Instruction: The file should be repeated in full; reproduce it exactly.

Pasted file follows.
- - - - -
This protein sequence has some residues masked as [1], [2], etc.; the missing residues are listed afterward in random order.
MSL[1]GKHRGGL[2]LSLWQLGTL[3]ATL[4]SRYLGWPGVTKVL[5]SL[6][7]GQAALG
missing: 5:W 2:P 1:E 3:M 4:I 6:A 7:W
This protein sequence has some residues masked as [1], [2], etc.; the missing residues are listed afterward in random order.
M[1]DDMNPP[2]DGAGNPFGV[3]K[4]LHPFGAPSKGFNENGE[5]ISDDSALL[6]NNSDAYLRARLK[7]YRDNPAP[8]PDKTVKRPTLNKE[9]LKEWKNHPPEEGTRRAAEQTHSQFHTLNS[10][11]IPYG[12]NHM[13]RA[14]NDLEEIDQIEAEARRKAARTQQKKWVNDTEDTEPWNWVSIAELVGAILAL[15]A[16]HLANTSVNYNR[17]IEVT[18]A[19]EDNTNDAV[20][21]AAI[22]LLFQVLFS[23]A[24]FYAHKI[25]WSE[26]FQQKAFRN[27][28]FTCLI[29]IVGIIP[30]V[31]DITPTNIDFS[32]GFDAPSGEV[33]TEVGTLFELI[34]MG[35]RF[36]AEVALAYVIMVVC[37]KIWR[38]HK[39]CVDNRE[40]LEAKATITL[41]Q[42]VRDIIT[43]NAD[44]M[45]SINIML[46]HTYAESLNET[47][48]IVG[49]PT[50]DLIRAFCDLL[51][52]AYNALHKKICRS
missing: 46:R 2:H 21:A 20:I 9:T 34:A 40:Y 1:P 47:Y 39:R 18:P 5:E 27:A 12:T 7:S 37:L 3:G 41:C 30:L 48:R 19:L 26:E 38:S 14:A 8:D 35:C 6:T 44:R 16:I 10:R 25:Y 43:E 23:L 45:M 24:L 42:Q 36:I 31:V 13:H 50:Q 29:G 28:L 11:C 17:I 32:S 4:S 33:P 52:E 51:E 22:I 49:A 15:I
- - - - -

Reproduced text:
This protein sequence has some residues masked as [1], [2], etc.; the missing residues are listed afterward in random order.
MSL[1]GKHRGGL[2]LSLWQLGTL[3]ATL[4]SRYLGWPGVTKVL[5]SL[6][7]GQAALG
missing: 5:W 2:P 1:E 3:M 4:I 6:A 7:W
This protein sequence has some residues masked as [1], [2], etc.; the missing residues are listed afterward in random order.
M[1]DDMNPP[2]DGAGNPFGV[3]K[4]LHPFGAPSKGFNENGE[5]ISDDSALL[6]NNSDAYLRARLK[7]YRDNPAP[8]PDKTVKRPTLNKE[9]LKEWKNHPPEEGTRRAAEQTHSQFHTLNS[10][11]IPYG[12]NHM[13]RA[14]NDLEEIDQIEAEARRKAARTQQKKWVNDTEDTEPWNWVSIAELVGAILAL[15]A[16]HLANTSVNYNR[17]IEVT[18]A[19]EDNTNDAV[20][21]AAI[22]LLFQVLFS[23]A[24]FYAHKI[25]WSE[26]FQQKAFRN[27][28]FTCLI[29]IVGIIP[30]V[31]DITPTNIDFS[32]GFDAPSGEV[33]TEVGTLFELI[34]MG[35]RF[36]AEVALAYVIMVVC[37]KIWR[38]HK[39]CVDNRE[40]LEAKATITL[41]Q[42]VRDIIT[43]NAD[44]M[45]SINIML[46]HTYAESLNET[47][48]IVG[49]PT[50]DLIRAFCDLL[51][52]AYNALHKKICRS
missing: 46:R 2:H 21:A 20:I 9:T 34:A 40:Y 1:P 47:Y 39:R 18:P 5:E 27:A 12:T 7:S 37:L 3:G 41:C 30:L 48:R 19:L 26:E 38:S 14:A 8:D 35:C 6:T 44:R 16:I 10:R 25:Y 43:E 23:L 45:M 24:L 42:Q 36:I 31:V 13:H 50:Q 29:G 28:L 11:C 17:I 32:S 4:S 33:P 52:E 51:E 22:I 49:A 15:I